Thursday, 24 September 2009

Wild Hearts & Sweet Dreams

My partner and I went to the Wild Heart Gathering last weekend, an intimate camp-out in the heart of Sussex, where we took part in singing workshops, 5 Rhythms, Enlightenment Intensives, ritual storytelling, listening to talks by very inspiring people and watching some great live music, such as Avalon Roots.

The event is described as neither a festival nor a retreat and the emphasis is on a coming together and sense of community. There were a lot of raw food practitioners there and a strong shamanistic/Celtic influence, with the founders of Spirit Horse leading many of the workshops as well as the closing ceremony on the Sunday, the main focal event of the gathering.

The site is beautiful, with enchanted woods, a lake to swim in and a cosy barn hosting the main events. My favourite bit was sitting in the sauna - a proper wooden sauna I might add - before running down the hill to jump in the freezing cold lake, having a tranquil swim whilst being serenaded with sweet guitar music, and then doing it all over again!

Oh and if you're wondering what the "sweet dreams" refers to, a few days ago I apparently woke up in the middle of the night, said "cupcake" out loud and then went back to sleep again. Bizarre!

Thursday, 17 September 2009

Faces, Places, Bits 'n' Pieces

I thought I'd tell you a nice summery story today, seeing as we're all desperately trying to avoid the inevitable onset of autumn. A couple of weeks ago I was on the beach with my partner - I know, actually sunbathing on the beach only a couple of weeks ago, can you believe it? Being a South African who's only used to dazzlingly white, babysoft sandy beaches, he usually rents one of those green foam mattresses when we go to Brighton beach (well, Hove actually), while I bravely endure the painful bed of pebbles like a true Brit.

The way the mattress system works is that there's a pile of them on every beach, along with deckchairs, parasols and the elusive sunloungers. You help yourself to what you fancy, then a little while later a friendly man comes along and asks for your money. But the amazing thing is, no matter how many times we've done this, whether on a quiet Wednesday afternoon in spring or on a manically busy weekend at the height of summer, this man (yes, always the same one) never fails to approach us for the money and has never asked us twice. Not once. Ever.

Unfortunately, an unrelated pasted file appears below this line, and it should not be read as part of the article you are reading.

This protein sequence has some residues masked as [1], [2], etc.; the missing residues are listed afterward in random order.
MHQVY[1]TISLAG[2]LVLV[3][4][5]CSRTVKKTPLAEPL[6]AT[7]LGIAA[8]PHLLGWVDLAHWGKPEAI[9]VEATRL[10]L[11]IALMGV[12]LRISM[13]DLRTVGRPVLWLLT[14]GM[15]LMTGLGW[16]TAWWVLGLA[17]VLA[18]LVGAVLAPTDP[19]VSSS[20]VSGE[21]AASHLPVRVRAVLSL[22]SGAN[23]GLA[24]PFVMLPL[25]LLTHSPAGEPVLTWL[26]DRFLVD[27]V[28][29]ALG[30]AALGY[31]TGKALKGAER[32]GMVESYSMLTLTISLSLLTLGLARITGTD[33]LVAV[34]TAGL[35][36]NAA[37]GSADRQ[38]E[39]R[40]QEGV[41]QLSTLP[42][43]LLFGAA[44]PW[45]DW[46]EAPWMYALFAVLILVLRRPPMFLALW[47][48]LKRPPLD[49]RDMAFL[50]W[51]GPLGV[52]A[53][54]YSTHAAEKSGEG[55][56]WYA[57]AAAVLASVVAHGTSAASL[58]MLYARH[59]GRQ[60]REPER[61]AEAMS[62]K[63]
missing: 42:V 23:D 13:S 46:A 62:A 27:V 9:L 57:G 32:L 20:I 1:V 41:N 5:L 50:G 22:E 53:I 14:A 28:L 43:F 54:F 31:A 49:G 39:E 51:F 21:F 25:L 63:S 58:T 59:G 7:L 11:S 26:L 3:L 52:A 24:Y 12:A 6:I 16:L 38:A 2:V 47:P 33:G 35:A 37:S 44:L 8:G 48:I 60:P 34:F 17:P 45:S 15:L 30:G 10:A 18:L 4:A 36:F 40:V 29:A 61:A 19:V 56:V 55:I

We've often wondered how on earth he keeps track of the hoards of people who constantly borrow his beachware throughout the day. So, finally, we asked him. And his answer was "Faces, places, bits 'n' pieces". Basically, he has a photographic memory and uses visual cues to remember who is sitting where on the beach, e.g. the tattooed man with the white baseball cap, the couple with the orange baby buggy, etc. But what if they move, we asked? Well, he assigns several cues to each person based on their location, appearance and who they're with. Fascinating, eh!

And guess what cue he assigned to us? That's easy, he said, how could he forget the man lying on the nice comfortable mattress while his poor girlfriend suffered on the stones beside him?! Ha!

Monday, 14 September 2009

I'm Officially Published!

Well, ok, it's not an actual article (yet), but The Guardian Weekend Magazine did print my letter on Saturday 12th September. You can read the letter here.

Yes I know it's only 3 lines long, but they do edit them you know. The full letter (which was obviously a bit wordy/irrelevant/downright boring) went something like this:

I enjoyed reading about Jon Ronson's ordeal at the Beano offices until I got to his sexist comment about the "Beano boy". What about the Beano girls? I used to read The Beano religiously every week, even joined the Fan Club, and as far as I can tell I'm definitely female. Incidentally, my Granny also makes a version of Marmite toast (Family, p.7), but the buttered and Marmited slices are cooked in her Aga for a crispy, healthy and vegetarian (no beef dripping in sight) yummy treat. Oh and thanks to Robert Griffin for sending in the photo of a sunset lit promenade shelter in Hove - the very one at which my fiance recently proposed to me and which we've aptly named Betrothal Bench!